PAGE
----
The Mystery of the Vanishing Cadaver

Hail to the Dinosaurs!

Two quick notes, and then we'll talk training.

1. The July Dino Files

We released the July Dino Files in PDF format,
and it's been quite a hit. Go here to grab the
little monster:

We'll get the Kindle edition of the July issue
up and available as soon as we can. I'll send
an email when it's ready to go.

In the meantime, if you ordered the PDF
version, please send in your feedback! We
love to hear from you.

2. The Big Move.

As I mentioned last week, we have moved out
of our house and into a nifty little apartment a
few blocks away. I moved all of my weights into
an old-school, black iron gym, and I'm training
there for the time being. The gym owner even
let me set up my lifting platform, so I am able
to keep on doing my Olympic lifting workouts.

I documented the whole journey in photos. You
can see them at my Instagram account:

3. The Mystery of the Vanishing

It seems that medical students often use
cadavers of elderly persons when they are
studying anatomy -- because the elderly are
more likely to leave their bodies to science.
So the medical students get these cadavers --
and start to dissect and study them.

And they have this enormous disconnect
between what they see in their anatomy
textbooks -- with drawings of well-developed
lats, traps, rhomboids, and other upper back
muscles (for example) -- and muscle-less
cadavers that are nothing but connective

Where did the muscle go?

It wasted away -- through non-use.

The problem is throughout the body, but more
pronounced in the upper back. The upper back
muscles -- the muscles of posture -- seem to
melt away as most people grow older.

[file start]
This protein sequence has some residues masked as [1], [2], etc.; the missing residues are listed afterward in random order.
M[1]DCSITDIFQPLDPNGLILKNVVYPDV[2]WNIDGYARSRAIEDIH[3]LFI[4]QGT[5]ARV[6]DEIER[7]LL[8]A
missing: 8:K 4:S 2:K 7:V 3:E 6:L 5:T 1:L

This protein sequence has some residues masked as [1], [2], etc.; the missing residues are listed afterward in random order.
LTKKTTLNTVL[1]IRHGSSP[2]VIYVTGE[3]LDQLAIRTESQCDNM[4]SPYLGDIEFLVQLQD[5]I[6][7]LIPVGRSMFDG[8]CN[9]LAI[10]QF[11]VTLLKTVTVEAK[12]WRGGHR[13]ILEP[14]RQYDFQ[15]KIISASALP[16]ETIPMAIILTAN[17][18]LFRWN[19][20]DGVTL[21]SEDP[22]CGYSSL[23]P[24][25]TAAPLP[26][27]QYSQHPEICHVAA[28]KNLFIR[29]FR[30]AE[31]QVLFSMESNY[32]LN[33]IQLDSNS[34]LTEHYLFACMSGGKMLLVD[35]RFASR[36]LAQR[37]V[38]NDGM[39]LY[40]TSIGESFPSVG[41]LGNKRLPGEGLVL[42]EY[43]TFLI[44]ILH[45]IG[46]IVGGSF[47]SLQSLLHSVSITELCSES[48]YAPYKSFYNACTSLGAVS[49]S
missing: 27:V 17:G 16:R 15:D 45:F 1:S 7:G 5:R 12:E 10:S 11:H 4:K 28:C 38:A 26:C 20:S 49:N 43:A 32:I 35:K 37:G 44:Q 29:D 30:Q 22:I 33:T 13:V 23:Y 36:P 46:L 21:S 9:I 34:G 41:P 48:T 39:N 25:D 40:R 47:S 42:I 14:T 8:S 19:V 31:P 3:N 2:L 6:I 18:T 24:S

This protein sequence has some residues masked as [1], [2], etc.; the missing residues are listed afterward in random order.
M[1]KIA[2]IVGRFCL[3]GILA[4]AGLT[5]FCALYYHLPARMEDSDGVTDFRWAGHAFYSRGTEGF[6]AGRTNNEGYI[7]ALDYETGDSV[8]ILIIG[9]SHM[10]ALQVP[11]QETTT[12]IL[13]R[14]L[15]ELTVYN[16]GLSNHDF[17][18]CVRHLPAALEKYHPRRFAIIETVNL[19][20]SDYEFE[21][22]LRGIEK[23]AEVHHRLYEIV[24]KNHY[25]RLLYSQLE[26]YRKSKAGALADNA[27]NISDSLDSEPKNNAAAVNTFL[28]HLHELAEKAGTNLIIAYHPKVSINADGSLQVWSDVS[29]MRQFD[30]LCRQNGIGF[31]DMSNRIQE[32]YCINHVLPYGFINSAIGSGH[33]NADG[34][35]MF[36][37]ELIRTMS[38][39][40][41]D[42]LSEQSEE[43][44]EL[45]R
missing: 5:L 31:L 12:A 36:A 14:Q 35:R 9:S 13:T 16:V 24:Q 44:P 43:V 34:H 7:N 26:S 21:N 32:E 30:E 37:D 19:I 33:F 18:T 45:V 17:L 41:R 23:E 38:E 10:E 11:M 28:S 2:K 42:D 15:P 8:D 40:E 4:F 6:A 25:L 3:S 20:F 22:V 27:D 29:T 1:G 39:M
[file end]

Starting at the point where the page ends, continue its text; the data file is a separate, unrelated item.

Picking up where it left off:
And like so many things in strength training,
that brings us right back to John Grimek and
old-school strength training.

Grimek was noted for his perfect posture --
and for the magnificent development of the
muscles of posture.

Grimek developed the muscles of posture
during his formative years. In his first three
years of training, he focused on basic, stand
on your feet exercises with barbells and

He did plenty of squats.

He did Olympic lifting -- using both two-handed
lifts and the one-handed lifts that were contested
back then.

He did lots and lots of military pressing.

He practiced the wrestler's bridge.

When he sat, stood or walked, he emphasized
perfect posture. He carried himself like a lion.

And he kept at it his entire life.

That's one of the really important things --
building the muscles of posture -- and training
yourself to STAND TALL rather than slouching
around like an ape.

It helps you build more muscle when you are
young -- and it helps you maintain more muscle
when you are older.

Which means you won't end up being one of
those vanishing cadavers. And that's a very
good thing.

There are some exercises that are really good
for the muscles of posture. We'll cover them
later in the week.

In the meantime, thanks for reading, and have
a great day. If you train today, make it a good

Yours in strength,

Brooks Kubik

P.S.For more information on John Grimek and how
he trained, grab this great course:

Hard copy


P.S. 2. My other books and courses -- and
Dinosaur Training DVD's -- are available
right here at Dino Headquarters:

P.S. 4. Thought for the Day: "Build your body
the right way, keep on training, eat right, and
you can stay strong and fit for a very long time."
-- Brooks Kubik